Finished product
     Attaining food safety
          Food legislation (regulations)
          Food safety fundamentals
          Food safety plan
          Food quality plan
          Incoming goods and services
          Corrective and preventative action
          Non-conforming product or equipment
          Product rework
          Product release
          Stock rotation
     Verification
          Responsibility, frequency and methods
          Validation
          Verification of monitoring activities
          Product sampling, inspection and analysis
          Internal audits
          Verification schedule
     Product identification, trace, withdrawal and recall
          Product identification
          Product trace
          Product withdrawal and recall
     Site security
          Food defense
     Identity-preserved foods
          General requirements

Food safety fundamentals — building and equipment design and construction
     Site requirements and approval
          Premise location
          Construction and operational approval
     Food handling areas
          Materials and surfaces
          Floors, drains, and waste traps
          Walls, partitions, doors and ceilings
          Stairs, catwalks and platforms
          Lighting and light fittings
     Inspection area
     Dust-, fly- and vermin-proofing
     Ventilation
     Equipment, utensils, and protective clothing
     Cleaning of equipment, utensils and protective clothing
     Hand-washing facilities
     Protective clothing racks
     Vehicles
     Water and ice supply
          Water supply
          Water delivery
          Ice supply
          Water treatment
     Storage facilities
          Cold storage, freezing, and chilling of foods
          Storage and dry ingredient storage and shelf-stable packaged goods
          Storage and packaging
          Storage of equipment and receptacles
          Storage of hazardous chemicals and toxic substances
          Alternative storage and handling of goods
     Separation of functions
          Process flow
          Receipt of raw materials
          Thawing of product
          High-risk processes
          Other processes
     On site laboratories
          Location
     Staff amenities
          General
          Change rooms
          Showers
          Laundry
          Sanitary facilities
          Lunch rooms
     First aid facilities
          Access to first aid
     Waste disposal
          Dry and liquid waste disposal
     Exterior
          Grounds and roadways
Food safety fundamentals â? prerequisite programs
     Personnel practices
          Personnel
          Clothing jewelry and personal effects
          Visitors
     Personnel processing practices
          Staff engaged in food handling and processing operations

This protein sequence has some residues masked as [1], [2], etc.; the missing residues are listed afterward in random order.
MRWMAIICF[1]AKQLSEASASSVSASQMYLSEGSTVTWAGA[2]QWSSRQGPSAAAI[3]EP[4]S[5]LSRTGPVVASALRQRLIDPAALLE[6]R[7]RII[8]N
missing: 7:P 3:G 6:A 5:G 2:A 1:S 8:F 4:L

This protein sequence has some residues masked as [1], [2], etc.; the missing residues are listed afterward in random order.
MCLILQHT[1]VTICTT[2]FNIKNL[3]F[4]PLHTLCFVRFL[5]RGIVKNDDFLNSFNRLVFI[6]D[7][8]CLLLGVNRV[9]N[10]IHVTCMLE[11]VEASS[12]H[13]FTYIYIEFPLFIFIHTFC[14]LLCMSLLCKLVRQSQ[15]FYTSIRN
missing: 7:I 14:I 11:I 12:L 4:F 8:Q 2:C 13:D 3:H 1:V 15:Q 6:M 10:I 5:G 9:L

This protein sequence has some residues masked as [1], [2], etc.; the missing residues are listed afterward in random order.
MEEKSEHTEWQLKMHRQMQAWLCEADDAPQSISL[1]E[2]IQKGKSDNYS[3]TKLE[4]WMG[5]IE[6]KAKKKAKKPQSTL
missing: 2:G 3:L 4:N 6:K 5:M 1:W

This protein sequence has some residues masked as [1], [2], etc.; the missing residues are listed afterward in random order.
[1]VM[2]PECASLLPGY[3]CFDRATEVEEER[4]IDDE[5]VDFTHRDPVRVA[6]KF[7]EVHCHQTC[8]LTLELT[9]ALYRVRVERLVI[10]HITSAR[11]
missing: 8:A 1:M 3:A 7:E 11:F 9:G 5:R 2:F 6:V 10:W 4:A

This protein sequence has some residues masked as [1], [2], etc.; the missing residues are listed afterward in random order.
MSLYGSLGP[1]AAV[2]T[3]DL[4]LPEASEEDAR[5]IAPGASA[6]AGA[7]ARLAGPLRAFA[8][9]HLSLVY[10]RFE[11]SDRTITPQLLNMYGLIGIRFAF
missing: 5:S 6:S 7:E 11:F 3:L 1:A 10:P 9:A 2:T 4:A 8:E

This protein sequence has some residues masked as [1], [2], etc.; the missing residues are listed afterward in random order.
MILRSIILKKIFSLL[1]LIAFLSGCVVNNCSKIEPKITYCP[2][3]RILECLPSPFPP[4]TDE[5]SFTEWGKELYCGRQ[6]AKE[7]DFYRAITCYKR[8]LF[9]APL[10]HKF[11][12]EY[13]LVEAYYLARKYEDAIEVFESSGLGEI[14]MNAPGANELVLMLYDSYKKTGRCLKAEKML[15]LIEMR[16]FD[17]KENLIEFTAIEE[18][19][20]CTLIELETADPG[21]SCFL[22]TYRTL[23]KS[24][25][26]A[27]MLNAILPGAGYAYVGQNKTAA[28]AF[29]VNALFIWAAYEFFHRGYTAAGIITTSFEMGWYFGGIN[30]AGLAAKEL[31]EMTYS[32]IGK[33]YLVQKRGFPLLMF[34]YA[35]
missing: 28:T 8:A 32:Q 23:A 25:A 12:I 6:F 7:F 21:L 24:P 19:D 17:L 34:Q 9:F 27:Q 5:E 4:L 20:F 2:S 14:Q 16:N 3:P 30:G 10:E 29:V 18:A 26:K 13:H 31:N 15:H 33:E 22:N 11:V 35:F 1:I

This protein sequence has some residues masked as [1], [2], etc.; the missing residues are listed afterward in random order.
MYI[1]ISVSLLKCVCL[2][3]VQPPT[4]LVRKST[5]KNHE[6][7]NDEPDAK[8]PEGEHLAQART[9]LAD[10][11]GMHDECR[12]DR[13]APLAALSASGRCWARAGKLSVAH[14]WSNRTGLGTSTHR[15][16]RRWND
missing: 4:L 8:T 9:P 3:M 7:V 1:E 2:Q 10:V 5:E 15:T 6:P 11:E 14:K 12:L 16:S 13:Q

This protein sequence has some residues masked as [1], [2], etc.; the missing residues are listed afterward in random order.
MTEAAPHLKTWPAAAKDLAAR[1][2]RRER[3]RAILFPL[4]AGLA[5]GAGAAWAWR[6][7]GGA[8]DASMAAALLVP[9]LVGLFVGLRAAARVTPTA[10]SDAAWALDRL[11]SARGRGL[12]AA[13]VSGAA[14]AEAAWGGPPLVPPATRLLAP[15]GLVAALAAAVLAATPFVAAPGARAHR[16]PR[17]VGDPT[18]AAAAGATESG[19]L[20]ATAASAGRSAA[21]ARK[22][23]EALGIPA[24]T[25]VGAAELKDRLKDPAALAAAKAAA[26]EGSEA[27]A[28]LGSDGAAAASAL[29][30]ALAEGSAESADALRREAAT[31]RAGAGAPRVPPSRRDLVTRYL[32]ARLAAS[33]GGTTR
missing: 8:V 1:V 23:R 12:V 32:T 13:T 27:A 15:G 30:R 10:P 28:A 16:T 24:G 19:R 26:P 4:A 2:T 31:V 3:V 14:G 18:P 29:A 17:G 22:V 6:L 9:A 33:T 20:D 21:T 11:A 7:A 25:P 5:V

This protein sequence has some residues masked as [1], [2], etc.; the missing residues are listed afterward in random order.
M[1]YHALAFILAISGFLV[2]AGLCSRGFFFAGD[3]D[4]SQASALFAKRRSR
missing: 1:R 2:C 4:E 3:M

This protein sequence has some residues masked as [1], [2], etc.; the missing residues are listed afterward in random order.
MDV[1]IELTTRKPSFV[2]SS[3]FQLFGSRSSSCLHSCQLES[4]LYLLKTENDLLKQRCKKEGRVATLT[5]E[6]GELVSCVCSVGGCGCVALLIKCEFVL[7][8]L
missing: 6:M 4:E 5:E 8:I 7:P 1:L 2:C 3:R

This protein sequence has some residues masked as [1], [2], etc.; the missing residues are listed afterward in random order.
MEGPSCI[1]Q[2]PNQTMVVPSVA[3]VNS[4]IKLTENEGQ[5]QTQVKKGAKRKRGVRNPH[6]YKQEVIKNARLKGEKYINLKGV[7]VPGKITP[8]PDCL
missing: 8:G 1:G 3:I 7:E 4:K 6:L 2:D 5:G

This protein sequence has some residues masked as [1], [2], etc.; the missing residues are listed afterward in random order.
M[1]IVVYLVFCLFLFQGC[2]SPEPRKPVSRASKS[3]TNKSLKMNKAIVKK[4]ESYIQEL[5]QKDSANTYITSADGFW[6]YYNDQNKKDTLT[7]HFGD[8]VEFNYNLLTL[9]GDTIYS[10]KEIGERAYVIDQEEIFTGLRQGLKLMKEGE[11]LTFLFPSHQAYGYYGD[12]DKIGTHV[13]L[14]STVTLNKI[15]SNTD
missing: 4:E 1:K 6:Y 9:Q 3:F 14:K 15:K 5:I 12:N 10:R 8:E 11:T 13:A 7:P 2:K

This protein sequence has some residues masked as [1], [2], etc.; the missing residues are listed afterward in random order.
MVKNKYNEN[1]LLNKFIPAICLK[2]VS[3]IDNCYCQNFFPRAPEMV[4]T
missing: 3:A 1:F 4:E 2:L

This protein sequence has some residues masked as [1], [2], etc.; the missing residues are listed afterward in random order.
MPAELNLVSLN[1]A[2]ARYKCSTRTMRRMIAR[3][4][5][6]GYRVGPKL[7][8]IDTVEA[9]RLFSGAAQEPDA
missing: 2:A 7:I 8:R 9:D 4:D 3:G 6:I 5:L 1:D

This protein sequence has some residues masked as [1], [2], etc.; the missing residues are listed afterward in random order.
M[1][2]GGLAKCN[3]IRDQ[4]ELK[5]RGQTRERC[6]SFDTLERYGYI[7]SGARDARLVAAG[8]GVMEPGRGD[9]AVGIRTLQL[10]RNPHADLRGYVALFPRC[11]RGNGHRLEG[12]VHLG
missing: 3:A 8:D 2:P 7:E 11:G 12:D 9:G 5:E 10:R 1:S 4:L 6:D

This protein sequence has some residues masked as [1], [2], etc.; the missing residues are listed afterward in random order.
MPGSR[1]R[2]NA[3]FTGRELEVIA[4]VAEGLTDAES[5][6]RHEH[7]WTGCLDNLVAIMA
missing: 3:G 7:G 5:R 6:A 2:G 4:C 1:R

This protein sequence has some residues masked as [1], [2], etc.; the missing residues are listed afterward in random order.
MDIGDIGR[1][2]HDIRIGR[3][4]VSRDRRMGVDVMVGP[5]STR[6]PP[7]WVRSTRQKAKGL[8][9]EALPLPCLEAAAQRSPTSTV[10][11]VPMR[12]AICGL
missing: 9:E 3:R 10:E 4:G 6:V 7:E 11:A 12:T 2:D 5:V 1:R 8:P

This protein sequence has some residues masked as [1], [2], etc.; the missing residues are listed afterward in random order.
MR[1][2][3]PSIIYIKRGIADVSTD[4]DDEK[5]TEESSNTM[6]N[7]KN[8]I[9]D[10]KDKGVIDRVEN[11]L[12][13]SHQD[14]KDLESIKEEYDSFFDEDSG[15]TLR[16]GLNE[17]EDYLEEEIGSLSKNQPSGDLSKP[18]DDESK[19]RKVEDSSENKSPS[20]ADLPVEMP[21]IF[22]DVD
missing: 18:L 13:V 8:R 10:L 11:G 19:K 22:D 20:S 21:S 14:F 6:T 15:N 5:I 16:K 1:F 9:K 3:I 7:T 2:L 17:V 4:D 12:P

Training of personnel
          Training requirements
          Training program
          Instructions
          HACCP training requirements
          Language
          Refresher training
          Training skills register
     Calibration of equipment
          Calibration methods
          Calibration standards
          Calibration schedule
          Records
     Management of pests and vermin
          Requirements
          Pest and vermin control program
          Using pest-control chemicals
          Pest-control contractors
          Disposal of unused pest-control chemicals
     Premises and equipment maintenance
          Maintenance program
          Instruction to maintenance personnel and contractors
          Maintenance schedule
          Equipment lubrication and paints
     Cleaning and sanitation
          Cleaning and sanitation program
          Evaluating the effectiveness of cleaning
          Purchasing storage and use of detergents and sanitizers
          Disposal of unused detergents and sanitizers
     Monitoring water microbiology and quality
          Standard
          Water Treatment
          Analysis
     Control of physical contamination
          Foreign material
          Detection of foreign objects
          Managing foreign matter contamination incidents
     Supplier approval
          Selecting approved suppliers
          Approved supplier program
          Monitoring approved suppliers
          Register
          Records
     Transport and delivery
          Transport, loading, and unloading practices
          Loading
          Transport
          Unloading
     Waste management and disposal
          Dry, wet and liquid waste
          Removal from food handling and processing areas
          Maintaining waste removal equipment and areas
          Monitoring waste removal
     Allergen control
          Allergen control program
          Risk analysis
          Receiving and storage raw materials
          Storing product containing allergy-causing agents